How I make Windows more bearable for web development

DISCLAIMER: This blog post is not meant to incite yet another flame war between operating systems. If you don’t like Windows, don’t use it.

I have Windows at home for gaming, but I also sometimes use it for development when I don’t feel like switching to another computer. This blog post will document some of the measures I’ve taken to ease the pain brought on by a lack of features/tools available to me in Linux.

Install CYGWIN
CYGWIN offers a collection of GNU and Open Source tools that provide functionality similar to a Linux distribution. It gives you the ability to use tools like ls, curl, wget, and more.

Install VirtualBox
Unless you have other VM software supported by Vagrant, this is necessary for the next step.

Install Vagrant
Vagrant is a tool used to setup portable development environments. I use it to set up an environment similar to our production web servers for testing code on. If you are getting started, I recommend taking a look at PuPHPet.

Better Windows command prompt

You may choose to use Cygwin’s Linux-like console, but I just use Windows cmd prompt. There are a few things you can do to make it “better”.

Please be careful below. I am not responsible if you mess up your computer.

  1. Add cygwin’s bin directory (e.g. C:\cygwin\bin) to the Path Windows environment variable. This lets you use Cygwin-installed programs in the command prompt.
  2. Create a folder for batch files (e.g. C:\cli) and add it to your Path environment variable. You can add batch files there and be able to call them in the command prompt no matter what directory you are in.
  3. Set up Windows’ version of bash aliases. Windows offers a tool called DOSKEY that lets you create macros. We can use this to setup aliases rather easily, but the trick is to make these aliases available to every new command prompt automatically.
    1. Create a file that will contain our aliases (e.g. C:\cli\autorun.bat). It’s contents may look something like:
      @echo off
      DOSKEY pac=php app/console $*
    2. Tell Windows to run that batch file every time a command prompt is opened.
      1. Open the registry editor (Win+R, regedit, enter) and navigate to HKEY_CURRENT_USER\Software\Microsoft\Command Processor
      2. Create a new string value named AutoRun. Set the value to the path of the autorun batch file you created earlier (e.g. C:\cli\autorun.bat)


If your computer has a decent amount of memory and you don’t mind switching back and forth between Linux and Windows, you could just install VM software and use it to setup a Linux distribution.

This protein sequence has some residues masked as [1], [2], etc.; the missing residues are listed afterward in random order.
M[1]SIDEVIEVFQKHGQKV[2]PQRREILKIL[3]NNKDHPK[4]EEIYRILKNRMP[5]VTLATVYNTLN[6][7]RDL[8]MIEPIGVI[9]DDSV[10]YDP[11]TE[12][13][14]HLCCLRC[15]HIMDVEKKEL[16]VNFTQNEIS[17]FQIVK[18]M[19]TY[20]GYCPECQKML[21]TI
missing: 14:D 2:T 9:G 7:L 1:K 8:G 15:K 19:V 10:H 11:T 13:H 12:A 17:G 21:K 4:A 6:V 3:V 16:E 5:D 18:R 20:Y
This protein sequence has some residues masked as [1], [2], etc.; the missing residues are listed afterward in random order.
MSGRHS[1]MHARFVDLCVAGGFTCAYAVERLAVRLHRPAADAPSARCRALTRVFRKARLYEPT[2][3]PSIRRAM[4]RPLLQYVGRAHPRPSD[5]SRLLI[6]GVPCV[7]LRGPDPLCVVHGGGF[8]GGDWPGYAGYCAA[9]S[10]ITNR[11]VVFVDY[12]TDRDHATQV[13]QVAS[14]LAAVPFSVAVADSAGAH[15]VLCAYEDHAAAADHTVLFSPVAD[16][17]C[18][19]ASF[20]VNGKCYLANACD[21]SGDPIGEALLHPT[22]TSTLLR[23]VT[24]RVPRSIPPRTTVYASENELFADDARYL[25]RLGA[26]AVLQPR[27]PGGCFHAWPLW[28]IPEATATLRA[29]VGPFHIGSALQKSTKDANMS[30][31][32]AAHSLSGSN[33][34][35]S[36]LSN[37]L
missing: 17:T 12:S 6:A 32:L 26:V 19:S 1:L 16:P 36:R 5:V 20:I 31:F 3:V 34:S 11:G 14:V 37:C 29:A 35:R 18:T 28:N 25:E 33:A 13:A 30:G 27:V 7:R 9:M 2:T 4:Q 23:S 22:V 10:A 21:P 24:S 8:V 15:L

Autoloading Hamcrest functions for PHPUnit in Symfony2

Hamcrest offers plain PHP functions that wrap calls to its static methods. Examples are assertThat(), equalTo(), and so on.

To use these functions, you must first include Hamcrest.php in your tests. Rather than including that file at the top of each test, it can be autoloaded in your PHPUnit bootstrap script.

By default, Symfony2 uses app/bootstrap.php.cache as the bootstrap script, which is problematic since any changes to that file will likely be overwritten.

The workaround is simple:

1. Make your own bootstrap script and include app/bootstrap.php.cache at the top.
2. Change app/phpunit.xml to point to your custom bootstrap script. If you don’t have that file, then copy app/phpunit.xml.dist.

Here is an example of my custom bootstrap that loads Hamcrest.php:


# src/Test/bootstrap.php

namespace Test;

/** @var \Composer\Autoload\ClassLoader $loader */
$loader = require_once __DIR__.'/../../app/bootstrap.php.cache';

// Load Hamcrest functions
$utilPath = $loader->findFile('\Hamcrest\Util');
require dirname($utilPath).'/../Hamcrest.php';

Composer.json is out of sync with your lock file

So I got that message when running composer.phar install.

I found that it’s most likely caused by a mismatch between the hash value stored in composer.lock and what it ought to be based on composer.json.

Composer tells you to run composer.phar update to fix it. I warn you though.. don’t run that command (without additional arguments) unless you know of the consequences. Depending on how you configured composer.json, Composer may update one of your dependencies to an unstable/dev version and potentially break your app.

Luckily, fixing the "Composer.json is out of sync with your lock file" error is easy. Run composer.phar update nothing. This tells Composer to update only the nothing package. Because that is not a real package, Composer skips it and finishes by re-calculating the hash values in composer.lock. Hopefully… problem solved.